The World Society Protection of Animals and Compassion in World Farming (CIWF) have come together with a new research study showing that feeding livestock with cereal and other crop-rich diets is likely to have negative effects on food security globally, particularly in Sub-Saharan Africa, and parts of Asia and Latin America where food security is already problematic.
The new independent report, written by a team led by Prof. Karlheinz Erb at the Institute of Social Ecology, Alpen-Adria University in Vienna, challenges the current thought which suggests that intensification of farming is the only way to feed the world.
It goes on to show that it is possible to rear livestock with good animal welfare standards and feed the world a healthy diet.
This is important to the global debate on food security, as livestock production is the biggest use of our food resources worldwide and is expected to continue to grow its demand.
• Over 30 per cent of the global cereal harvest is used to feed farm animals. It doubles to 60 per cent in the EU.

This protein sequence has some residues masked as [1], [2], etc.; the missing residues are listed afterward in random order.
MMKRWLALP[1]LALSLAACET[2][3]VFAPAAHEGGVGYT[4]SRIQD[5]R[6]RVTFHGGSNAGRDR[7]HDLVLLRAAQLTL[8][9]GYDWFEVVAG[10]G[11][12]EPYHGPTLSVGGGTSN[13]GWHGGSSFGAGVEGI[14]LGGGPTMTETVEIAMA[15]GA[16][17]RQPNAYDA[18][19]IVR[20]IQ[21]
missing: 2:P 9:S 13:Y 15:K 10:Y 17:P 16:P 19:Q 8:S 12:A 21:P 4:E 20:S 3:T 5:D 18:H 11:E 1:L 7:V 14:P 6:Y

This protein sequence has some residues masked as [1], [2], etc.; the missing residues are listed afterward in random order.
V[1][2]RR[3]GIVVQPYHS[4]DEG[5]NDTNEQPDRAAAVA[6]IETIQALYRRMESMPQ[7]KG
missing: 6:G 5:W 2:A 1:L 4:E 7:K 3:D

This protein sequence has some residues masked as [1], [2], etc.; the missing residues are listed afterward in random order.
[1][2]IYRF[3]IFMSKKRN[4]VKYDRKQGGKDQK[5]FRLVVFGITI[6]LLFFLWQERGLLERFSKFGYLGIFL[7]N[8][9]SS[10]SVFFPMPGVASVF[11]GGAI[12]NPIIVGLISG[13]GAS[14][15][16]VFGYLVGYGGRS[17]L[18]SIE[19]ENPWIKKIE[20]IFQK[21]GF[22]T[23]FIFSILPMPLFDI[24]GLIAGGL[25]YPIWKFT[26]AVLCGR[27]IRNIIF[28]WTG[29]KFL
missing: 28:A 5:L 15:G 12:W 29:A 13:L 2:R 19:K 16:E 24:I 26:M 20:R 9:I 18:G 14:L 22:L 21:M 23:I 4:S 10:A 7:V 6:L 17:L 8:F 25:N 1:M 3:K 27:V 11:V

• In 2007, approximately 25 per cent of the total world fish production was used for purposes other than to feed people. This fish was used to feed pigs and poultry, amongst other uses.
• Around 18 per cent of global greenhouse gas emissions come from the livestock sector
These findings confirmed what WSPA and CIWF staff are seeing as emerging trends.
The two charities are urging governments, intergovernmental organisations, the donor community and the food industry to take action on the direction of livestock production from the following areas:
1. Develop humane and sustainable food security strategies, including farm animal welfare in future food security assessments and policies
2. Question the intensification of livestock farming
3. Reduce the quantity of arable crops, especially cereals, fed to livestock
4. Develop specific food and livestock policies to assist vulnerable sectors of the population
5. Promote sustainable, lower meat diets and address food losses and waste
Want to find out more?
The report was commissioned by CIWF and funded by CIWF, the Tubney Charitable Trust and WSPA.